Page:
Search launched for asylum-seeker boat after distress calls in Indonesian waters

August 29, 2012

asylum boat

A boat carrying 150 suspected asylum seekers is reportedly sinking. Source: Getty Images

A SEARCH has failed to find any trace of an asylum-seeker boat carrying an estimated 150 passengers after reports it was in distress off the coast of Indonesia.

The Indonesian search and rescue authority Basarnas said the wooden boat was early today reported to be in trouble or sinking in the Sunda Strait, between Java and Sumatra, and about 220 nautical miles from Christmas Island.

It also advised of reports of drownings.

However a spokesman for Basarnas said at least four vessels and two helicopters had searched the area today without finding any sign of the missing boat.

Gagah Prakoso said late this afternoon (AEST) the search had found no evidence of a boat sinking, survivors or bodies, and had been suspended.

Basanas had been alerted to the emergency by the Australian Maritime Safety Authority early today and vessels had been sent from Jakarta and Merak, but returned without success.

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Helicopters involved in the search had also returned to base.

Commercial shipping through the heavily-travelled Sunda Strait was alerted.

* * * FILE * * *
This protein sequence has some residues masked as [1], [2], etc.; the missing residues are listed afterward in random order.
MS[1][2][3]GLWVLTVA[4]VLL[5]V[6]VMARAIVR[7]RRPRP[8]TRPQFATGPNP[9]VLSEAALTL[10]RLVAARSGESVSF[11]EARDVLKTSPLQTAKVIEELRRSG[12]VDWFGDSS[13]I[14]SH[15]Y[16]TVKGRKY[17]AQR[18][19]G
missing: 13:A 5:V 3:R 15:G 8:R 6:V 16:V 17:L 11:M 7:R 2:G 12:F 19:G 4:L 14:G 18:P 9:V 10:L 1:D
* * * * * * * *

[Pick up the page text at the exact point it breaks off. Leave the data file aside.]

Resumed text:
“After hours of searching around the site where it’s said to be sunk, we found nothing. There’s no sign at all if the boat sank,” Prakoso said.

“Usually when a boat sinks, there should be a sign, maybe one or two people may be floating using parts of the boat.

“But there’s nothing.”

Basarnas said the caller to AMSA had reported that the wooden boat was carrying about 150 people, and was sinking at a location in waters off Ujung Kulon, an area on the westernmost tip of Java.

The call to AMSA, made using a satellite phone, was the last contact with the missing boat.

Canberra is facing a steady influx of asylum-seekers arriving in Australia by boat, many of whom use Indonesia as a transit hub, boarding leaky wooden vessels after fleeing their home countries.

Australian authorities this month said 300 boatpeople had died en route to the country this year, with boats being intercepted by the Australian navy almost on a daily basis.

A high-level meeting between Australian and Indonesian officials will be held next week at which the issue of maritime co-operation, including in the area of search and rescue, is set to be discussed.

The boats continue to arrive despite Labor adopting a new hardline policy of sending asylum-seekers to be processed on Nauru and Papua New Guinea’s Manus Island.

The policy switch followed the report earlier this month by a panel of experts led by former defence chief Angus Houston, which had been “deeply concerned” about the loss of life at sea.

It said from late 2001 to June 2012, 964 asylum-seekers and boat crew had been lost at sea while en route to Australia. Of these, 604 people had died since October 2009.




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Filed under Asylum Seekers in Indonesia, Boat Intercepted, Boat Tragedy

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